RC: Some sources credit Edward Kern as the director of MARINE.
LS: Ed Kern was the one who probably initiated the film, and I think he paid for the raw stock. He came along for moral support, but not directing. There was no such thing as a separate director on our documentary filming, and Ed had no background in directing.
RC: Were you working with sound at all in that period?
LS: No. We didn't work with sound. Sound was just coming in. Equipment was very bulky and expensive. At the theater we rented to show our newsreels, I put together two turntables and got a bunch of classical records. I would shift from record to record, and pick pieces for each particular sequence. Sync sound was impossible for us.
Color was still experimental, and besides there was a feeling that this kind of subject matter looked better in black-and-white—in those days color wasn't at all realistic. Also, the fact of not using sound or color required more visual awareness in filming. Consider what happened to the Russian films. As soon as they started making sound films, most of that wonderful visual quality which they had developed disappeared from their films.
In editing documentary footage you can't rely on narrative, or on —light, contra. You became aware of all those things, you practiced them, you tried them out, you had to really exercise your ingenuity. You had to improvise new ways of shooting and cutting. It was a tremendous training ground in visual awareness and mobility for me.
RC: Did you have a well-established network for exchanging footage between the various League branches?
LS: Every once in a while someone would come in from San Francisco, or another city, or send some film in of something that happened. With the hunger march we tried to organize local coverage so we'd have background film to edit in. But mostly it was spontaneous. We used to do most of the editing here in New York. They'd send us their film, because they didn't have the facilities or the equipment. It was not easy to get editing equipment in those days, it was expensive. We never had any moviolas. And there were probably no labs except in California and New York. We did our editing by feel, by intuition, and then we'd run it off and see if it looked right. We had no viewers, just rewinds and an old Griswold splicer, and a so-called portable projector, which weighed about a ton.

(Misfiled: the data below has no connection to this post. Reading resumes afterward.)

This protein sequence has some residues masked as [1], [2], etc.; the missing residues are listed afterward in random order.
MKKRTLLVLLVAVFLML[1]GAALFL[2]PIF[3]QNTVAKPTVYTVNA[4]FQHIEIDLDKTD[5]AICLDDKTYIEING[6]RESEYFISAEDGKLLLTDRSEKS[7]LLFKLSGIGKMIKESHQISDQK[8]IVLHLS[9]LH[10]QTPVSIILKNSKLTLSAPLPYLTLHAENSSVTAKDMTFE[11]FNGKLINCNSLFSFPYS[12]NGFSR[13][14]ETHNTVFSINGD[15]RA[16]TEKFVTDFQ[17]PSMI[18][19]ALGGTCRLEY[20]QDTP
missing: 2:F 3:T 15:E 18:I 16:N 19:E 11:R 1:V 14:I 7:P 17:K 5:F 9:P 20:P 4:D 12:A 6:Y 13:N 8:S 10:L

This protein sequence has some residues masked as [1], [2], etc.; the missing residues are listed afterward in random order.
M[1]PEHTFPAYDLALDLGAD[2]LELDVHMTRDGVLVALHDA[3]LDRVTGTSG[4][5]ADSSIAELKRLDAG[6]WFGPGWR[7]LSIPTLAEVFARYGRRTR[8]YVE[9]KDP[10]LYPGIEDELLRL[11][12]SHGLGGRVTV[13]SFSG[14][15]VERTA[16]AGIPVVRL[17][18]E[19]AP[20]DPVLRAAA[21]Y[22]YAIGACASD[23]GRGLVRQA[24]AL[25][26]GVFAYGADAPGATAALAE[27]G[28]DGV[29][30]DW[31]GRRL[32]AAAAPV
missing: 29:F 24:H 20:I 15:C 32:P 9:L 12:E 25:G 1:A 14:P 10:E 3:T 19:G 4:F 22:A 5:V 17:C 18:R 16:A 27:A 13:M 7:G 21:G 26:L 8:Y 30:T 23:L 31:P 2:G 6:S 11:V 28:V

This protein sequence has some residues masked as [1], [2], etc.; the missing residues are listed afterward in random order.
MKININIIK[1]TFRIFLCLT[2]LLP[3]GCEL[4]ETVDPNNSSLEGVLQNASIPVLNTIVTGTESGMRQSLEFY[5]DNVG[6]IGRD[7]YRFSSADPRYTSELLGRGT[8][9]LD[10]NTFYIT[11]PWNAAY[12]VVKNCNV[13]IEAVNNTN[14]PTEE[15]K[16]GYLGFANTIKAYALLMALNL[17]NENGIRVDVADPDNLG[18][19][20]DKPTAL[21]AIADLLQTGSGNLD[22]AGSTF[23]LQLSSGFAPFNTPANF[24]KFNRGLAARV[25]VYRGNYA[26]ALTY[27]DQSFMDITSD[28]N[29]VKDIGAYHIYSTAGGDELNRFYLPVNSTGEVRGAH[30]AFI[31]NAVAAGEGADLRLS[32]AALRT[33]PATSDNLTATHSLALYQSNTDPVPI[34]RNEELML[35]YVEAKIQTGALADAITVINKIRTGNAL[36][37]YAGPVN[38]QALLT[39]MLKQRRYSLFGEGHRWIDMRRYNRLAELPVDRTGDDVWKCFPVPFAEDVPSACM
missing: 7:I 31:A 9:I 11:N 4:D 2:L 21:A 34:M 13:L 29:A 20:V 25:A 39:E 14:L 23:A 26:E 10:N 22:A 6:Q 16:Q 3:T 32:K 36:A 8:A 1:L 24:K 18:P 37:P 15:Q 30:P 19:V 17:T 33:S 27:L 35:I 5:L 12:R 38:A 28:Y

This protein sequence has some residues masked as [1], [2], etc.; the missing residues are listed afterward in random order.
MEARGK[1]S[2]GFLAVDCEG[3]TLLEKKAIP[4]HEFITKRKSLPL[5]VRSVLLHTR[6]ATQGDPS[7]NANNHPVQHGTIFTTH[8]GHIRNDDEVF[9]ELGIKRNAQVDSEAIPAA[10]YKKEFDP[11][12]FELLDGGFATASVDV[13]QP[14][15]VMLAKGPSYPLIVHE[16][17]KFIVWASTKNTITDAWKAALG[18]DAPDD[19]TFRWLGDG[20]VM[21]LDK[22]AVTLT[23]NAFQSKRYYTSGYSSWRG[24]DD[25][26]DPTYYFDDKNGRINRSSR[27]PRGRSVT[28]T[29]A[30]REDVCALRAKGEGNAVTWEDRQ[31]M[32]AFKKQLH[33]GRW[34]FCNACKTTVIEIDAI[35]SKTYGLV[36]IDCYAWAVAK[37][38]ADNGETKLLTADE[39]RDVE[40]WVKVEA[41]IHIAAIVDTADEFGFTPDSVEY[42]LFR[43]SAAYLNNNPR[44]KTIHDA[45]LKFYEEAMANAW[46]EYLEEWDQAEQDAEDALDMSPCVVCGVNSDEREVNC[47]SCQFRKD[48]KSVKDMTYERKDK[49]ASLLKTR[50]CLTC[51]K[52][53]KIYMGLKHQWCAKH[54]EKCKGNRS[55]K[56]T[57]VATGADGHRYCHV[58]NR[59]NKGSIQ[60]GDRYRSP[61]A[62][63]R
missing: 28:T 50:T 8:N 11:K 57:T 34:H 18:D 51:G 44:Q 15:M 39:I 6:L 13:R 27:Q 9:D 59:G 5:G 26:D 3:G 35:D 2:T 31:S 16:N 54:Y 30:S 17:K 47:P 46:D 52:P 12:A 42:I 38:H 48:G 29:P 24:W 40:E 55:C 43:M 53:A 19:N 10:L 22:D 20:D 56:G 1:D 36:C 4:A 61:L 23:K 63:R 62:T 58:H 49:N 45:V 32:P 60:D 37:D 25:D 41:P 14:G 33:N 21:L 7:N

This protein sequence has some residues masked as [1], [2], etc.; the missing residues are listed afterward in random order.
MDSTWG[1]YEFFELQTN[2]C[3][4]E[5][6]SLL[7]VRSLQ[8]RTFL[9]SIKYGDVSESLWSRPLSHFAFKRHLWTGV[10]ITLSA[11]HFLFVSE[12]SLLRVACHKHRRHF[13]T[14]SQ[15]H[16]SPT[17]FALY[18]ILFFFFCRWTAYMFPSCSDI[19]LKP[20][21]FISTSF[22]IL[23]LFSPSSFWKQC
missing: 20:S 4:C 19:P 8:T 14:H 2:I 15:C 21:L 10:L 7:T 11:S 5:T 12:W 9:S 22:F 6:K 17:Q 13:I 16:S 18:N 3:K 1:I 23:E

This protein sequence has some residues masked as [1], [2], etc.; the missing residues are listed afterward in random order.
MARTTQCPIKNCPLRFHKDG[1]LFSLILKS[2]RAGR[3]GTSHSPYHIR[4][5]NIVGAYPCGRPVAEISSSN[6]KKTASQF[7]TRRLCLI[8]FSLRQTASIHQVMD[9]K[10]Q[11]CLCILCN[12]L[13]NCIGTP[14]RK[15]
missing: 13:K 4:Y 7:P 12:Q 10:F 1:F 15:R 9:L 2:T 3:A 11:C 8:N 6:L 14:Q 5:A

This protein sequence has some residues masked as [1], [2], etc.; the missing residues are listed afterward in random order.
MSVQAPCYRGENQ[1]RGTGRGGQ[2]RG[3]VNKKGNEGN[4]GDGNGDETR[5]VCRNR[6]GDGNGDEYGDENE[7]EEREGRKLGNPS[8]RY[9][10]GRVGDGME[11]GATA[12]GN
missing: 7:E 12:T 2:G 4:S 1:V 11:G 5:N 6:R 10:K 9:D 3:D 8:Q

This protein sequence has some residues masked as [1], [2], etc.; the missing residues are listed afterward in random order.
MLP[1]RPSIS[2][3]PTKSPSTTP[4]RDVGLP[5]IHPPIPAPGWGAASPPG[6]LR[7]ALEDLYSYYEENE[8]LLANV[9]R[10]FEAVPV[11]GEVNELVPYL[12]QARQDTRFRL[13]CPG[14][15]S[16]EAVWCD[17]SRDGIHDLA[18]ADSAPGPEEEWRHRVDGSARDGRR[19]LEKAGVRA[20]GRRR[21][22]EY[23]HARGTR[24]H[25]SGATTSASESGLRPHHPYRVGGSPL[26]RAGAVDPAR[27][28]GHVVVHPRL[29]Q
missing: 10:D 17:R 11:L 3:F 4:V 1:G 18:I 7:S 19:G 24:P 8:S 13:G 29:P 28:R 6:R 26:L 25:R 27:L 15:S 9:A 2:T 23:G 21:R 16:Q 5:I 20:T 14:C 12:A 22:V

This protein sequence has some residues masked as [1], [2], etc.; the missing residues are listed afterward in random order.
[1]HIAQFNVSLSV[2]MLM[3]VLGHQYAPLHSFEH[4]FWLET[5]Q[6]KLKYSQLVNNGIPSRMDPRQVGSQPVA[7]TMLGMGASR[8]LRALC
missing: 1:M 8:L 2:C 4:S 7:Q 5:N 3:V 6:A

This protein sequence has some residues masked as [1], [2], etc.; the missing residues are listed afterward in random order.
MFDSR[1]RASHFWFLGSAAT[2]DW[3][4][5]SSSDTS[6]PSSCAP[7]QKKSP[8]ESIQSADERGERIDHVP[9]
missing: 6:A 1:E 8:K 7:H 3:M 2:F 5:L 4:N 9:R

RC: Nancy Naumburg made two quite long films, SHERIFFED and TAXI, which sound interesting for their dramatized documentary method. Did she work directly with the League on those?
LS: She did them on her own. She used the League as a kind of sounding board to get technical guidance and distribution. Nancy used to do her own shooting, She had her own equipment, her own ideas, her own motivations. She was shooting 16mm. She was a nice, gentle person, remember, and very serious. But those films were done outside of the League’s day-to-day activities.
RC: Where did you exhibit League films?
LS: We showed them in union halls, at fraternal group meetings, national clubs, workers clubs. Once in a while to a church group. But mainly as morale builders to pickets. Whenever there was a picket line we covered it and came back and showed the pickets themselves on the picket line. It was a tremendous morale booster. Plus maybe a Russian film, or maybe the TAXI film, or the waterfront film, to give them an idea other people were also struggling for better conditions. We had some footage of the Kentucky strike, and the Pittsburgh strike. I don't know who shot the Pittsburgh film, but I went back with a projector to show it to the miners who were still blacklisted. They were still living in tents for the second winter. And I remember I went into the town and we stretched this sheet between two houses—the sheriff’s and the deputy’s house on either side. We expected to be shot at any minute while projecting the film.
RC: Is any of the original FPL footage still in existence, still available for screening?
LS: Yes, during the last few years Tom Brandon located a number of the original films, the Hunger Marches of 1931 and 1932, the Bonus March, AMERICA TODAY including the Scottsboro and Nazi emissary demonstrations, and a few others. I am presently reconstructing these films and adding missing titles so that they can be seen again. I think as I am working on them now that they are just as relevant today as they were over forty years ago when they were made. They are a record of a significant period of America’s social and economic history as well as important historical films.